Dangerous blood clots form in leg arteries of COVID-19 patie
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During the peak of COVID-19 pandemic, we have noted an increase in positive lower extremity CT angiogram (CTA) exams in patients presenting with leg ischemia. The goal of this study was to determine whether lower extremity arterial thrombosis was associated with COVID-19 and whether it was characterized by greater severity in these patients.

In this retrospective propensity score–matched study, 16 SARS-CoV-2 positive patients who underwent CTA of the lower extremities and 32 SARS-CoV-2 negative patients were compared using three scoring system: two systems including all vessels with weighting given in one system to more proximal vessel and in the other to more distal vessels, and a third system where only the common iliac through popliteal arteries were considered.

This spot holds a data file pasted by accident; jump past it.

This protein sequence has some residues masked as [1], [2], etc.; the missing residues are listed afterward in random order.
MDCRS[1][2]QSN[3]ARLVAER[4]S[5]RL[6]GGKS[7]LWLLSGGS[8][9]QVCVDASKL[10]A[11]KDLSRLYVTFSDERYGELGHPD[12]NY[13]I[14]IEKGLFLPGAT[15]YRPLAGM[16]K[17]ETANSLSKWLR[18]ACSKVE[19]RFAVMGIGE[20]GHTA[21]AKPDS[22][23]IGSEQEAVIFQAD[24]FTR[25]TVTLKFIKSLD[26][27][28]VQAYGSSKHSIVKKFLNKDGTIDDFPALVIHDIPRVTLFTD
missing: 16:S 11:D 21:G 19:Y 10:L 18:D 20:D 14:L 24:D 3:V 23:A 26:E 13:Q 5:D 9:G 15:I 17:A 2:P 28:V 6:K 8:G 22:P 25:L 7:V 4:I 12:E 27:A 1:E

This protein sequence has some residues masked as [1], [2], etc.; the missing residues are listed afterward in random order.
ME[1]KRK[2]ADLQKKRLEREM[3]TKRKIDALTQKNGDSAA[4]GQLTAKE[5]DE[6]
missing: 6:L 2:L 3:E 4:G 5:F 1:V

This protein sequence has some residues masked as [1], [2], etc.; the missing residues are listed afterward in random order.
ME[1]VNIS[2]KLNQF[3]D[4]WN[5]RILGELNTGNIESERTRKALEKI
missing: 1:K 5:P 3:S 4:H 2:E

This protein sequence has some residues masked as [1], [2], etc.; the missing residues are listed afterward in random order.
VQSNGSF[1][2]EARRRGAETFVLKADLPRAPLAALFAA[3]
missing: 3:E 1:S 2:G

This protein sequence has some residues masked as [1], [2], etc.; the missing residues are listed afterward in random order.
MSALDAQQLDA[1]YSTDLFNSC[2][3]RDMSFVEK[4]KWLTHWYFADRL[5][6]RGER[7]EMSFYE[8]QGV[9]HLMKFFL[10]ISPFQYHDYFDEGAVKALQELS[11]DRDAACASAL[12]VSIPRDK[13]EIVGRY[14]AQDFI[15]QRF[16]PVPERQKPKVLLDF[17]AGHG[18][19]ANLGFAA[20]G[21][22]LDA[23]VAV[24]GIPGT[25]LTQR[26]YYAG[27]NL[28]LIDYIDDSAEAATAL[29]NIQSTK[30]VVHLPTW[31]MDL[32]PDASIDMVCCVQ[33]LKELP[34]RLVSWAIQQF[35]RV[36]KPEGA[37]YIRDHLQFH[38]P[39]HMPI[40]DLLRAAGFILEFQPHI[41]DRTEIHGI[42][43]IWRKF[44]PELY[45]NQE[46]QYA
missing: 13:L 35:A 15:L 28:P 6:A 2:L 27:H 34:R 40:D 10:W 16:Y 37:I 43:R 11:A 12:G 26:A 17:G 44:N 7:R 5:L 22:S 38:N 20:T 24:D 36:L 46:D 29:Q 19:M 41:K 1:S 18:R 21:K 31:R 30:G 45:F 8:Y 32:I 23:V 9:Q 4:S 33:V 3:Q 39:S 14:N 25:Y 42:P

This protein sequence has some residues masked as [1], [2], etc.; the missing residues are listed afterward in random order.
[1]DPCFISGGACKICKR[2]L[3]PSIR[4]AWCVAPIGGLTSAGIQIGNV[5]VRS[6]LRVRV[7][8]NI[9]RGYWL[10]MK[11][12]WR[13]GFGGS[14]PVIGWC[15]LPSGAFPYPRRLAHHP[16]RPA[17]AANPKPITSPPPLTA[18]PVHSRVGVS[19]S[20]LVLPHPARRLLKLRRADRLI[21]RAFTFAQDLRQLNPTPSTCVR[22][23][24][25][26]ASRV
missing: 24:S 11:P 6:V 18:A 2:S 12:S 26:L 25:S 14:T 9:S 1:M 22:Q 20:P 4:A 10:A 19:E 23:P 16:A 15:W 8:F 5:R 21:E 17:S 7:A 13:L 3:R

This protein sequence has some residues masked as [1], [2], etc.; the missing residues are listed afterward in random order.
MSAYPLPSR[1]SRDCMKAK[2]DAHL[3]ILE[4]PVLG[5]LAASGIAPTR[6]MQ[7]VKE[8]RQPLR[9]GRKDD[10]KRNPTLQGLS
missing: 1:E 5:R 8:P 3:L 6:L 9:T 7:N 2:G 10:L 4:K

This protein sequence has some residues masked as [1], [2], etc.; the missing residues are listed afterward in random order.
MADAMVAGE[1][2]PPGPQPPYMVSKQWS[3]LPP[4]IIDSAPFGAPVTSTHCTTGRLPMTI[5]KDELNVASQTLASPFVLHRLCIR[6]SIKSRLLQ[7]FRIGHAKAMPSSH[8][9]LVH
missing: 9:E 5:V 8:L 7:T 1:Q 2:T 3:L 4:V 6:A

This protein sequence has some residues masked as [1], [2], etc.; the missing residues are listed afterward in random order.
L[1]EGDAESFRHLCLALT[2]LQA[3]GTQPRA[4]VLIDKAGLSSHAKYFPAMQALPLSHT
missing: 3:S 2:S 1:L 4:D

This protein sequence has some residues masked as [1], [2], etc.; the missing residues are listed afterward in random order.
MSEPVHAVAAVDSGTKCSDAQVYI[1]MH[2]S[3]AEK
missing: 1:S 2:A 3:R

- 16 patients with confirmed COVID-19 underwent CTA and 32 control patients were included.
- All COVID-19 patients had at least one thrombus while only 69% of controls had thrombi.
- 94% of COVID-19 patients had proximal thrombi compared to 47% of controls.
- Mean thrombus score using any of the three scoring systems yielded greater scores in the COVID-19 patients.
- Adjusted for history of PVD, death or limb amputation was more common in COVID-19 patients.
- COVID-19 patients presenting with symptoms of leg ischemia only were more likely to avoid amputation or death than patients presenting also with pulmonary or systemic symptoms.

Conclusively, COVID-19 is associated with lower extremity arterial thrombosis characterized by greater clot burden and a more dire prognosis.

Source: https://pubs.rsna.org/doi/10.1148/radiol.2020202348
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